In my blog this morning, I suggested that Vince Cable's criticisms of capitalism owed more to Adam Smith than they did to Karl Marx.
Smith, the apostle of the free market, noted, for instance, that "the interest of the dealers in any particular branch and trade or manufactures, is always in some respects different from and even opposite to, that of the public".
So I was pleased to see the Business Secretary follow my lead and insert a reference to the Scottish economist into his rapturously received conference speech today.
The text issued last night read:
Why do directors forget their wider duties when a fat cheque is waved before them? Capitalism takes no prisoners and kills competition where it can.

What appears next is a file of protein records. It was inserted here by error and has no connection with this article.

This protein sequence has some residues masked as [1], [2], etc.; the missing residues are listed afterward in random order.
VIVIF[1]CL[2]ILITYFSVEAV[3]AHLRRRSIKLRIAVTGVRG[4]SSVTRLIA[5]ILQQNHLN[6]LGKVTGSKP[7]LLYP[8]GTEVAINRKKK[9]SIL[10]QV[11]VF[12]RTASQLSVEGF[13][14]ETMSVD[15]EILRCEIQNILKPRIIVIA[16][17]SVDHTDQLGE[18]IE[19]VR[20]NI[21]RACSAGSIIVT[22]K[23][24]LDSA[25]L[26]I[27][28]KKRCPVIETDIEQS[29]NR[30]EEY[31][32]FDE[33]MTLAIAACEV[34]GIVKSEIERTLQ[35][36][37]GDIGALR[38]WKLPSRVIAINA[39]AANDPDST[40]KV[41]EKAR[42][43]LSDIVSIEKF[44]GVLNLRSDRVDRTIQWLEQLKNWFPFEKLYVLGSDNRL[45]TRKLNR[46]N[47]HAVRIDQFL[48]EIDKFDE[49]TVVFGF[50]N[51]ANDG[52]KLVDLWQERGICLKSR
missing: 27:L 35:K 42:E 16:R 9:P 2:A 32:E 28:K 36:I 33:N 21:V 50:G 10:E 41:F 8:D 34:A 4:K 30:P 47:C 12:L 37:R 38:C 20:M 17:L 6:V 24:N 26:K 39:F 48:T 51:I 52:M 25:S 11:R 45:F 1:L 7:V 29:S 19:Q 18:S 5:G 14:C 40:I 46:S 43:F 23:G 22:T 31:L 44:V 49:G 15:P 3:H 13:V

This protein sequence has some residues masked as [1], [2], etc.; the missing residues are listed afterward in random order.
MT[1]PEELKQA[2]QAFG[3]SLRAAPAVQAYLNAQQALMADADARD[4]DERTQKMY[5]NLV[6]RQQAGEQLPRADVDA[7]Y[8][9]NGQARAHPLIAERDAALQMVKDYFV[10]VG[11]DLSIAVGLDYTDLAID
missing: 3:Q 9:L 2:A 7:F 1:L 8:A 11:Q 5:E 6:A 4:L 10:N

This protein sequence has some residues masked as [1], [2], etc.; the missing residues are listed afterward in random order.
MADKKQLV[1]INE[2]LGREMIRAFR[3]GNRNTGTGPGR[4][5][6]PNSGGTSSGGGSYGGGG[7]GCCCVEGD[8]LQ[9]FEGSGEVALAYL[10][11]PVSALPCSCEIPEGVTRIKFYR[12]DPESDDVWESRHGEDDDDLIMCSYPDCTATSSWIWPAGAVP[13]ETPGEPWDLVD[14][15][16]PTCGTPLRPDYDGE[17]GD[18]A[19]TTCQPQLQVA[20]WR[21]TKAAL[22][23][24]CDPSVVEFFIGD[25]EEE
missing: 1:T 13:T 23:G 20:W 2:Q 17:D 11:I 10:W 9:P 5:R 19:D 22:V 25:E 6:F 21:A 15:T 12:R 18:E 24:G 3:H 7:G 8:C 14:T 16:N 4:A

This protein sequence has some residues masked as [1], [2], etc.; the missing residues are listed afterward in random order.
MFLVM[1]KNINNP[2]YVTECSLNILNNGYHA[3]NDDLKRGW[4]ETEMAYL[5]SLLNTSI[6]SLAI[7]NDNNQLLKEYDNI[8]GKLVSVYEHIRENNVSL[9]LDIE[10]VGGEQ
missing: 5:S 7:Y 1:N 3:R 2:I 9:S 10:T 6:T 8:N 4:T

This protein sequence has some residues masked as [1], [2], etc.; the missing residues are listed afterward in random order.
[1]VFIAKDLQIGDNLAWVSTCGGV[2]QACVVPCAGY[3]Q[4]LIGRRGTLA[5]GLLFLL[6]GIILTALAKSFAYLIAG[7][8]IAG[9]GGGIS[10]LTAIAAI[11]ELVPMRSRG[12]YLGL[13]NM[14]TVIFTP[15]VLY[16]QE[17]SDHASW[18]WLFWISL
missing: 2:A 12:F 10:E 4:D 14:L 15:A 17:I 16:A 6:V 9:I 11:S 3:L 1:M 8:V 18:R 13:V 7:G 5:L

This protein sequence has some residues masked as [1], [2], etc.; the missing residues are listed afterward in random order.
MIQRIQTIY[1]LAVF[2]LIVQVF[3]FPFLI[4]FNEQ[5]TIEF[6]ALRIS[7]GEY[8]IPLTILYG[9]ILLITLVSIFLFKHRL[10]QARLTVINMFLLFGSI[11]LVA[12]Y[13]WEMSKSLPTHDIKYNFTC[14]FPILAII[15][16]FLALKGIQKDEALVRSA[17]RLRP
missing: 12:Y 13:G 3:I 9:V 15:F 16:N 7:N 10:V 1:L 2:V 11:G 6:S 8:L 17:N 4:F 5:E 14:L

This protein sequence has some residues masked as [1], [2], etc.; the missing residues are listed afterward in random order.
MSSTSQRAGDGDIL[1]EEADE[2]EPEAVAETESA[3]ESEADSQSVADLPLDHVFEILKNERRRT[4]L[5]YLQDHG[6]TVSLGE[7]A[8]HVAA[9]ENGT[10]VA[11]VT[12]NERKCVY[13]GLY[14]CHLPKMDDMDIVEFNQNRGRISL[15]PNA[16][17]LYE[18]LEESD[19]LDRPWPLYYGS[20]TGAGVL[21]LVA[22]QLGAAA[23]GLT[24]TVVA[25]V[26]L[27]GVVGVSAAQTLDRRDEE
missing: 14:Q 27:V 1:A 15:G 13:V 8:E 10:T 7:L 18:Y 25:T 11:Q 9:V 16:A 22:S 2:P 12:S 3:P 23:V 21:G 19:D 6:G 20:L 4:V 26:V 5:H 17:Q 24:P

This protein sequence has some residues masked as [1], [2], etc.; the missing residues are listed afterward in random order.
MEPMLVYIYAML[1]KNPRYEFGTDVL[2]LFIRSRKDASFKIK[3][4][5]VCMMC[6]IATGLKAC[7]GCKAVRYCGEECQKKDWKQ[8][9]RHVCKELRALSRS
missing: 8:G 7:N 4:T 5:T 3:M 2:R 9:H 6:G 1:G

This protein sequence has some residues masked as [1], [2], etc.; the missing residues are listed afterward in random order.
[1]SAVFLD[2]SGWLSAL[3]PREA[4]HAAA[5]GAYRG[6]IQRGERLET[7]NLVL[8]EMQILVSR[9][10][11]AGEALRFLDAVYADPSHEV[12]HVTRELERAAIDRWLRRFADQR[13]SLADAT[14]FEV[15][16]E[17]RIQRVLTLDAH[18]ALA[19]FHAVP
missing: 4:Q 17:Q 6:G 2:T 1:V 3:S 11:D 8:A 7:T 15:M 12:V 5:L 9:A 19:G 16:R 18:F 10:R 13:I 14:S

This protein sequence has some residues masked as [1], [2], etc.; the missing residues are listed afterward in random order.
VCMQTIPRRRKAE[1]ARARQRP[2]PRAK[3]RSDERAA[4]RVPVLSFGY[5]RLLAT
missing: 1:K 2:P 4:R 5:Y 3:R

But the version delivered by Cable this lunchtime read:
Why do directors sometimes forget their wider duties when a cheque is waved before them? Capitalism takes no prisoners and kills competition where it can, as Adam Smith explained over 200 years ago.
Perhaps Vince read The Staggers over breakfast this morning?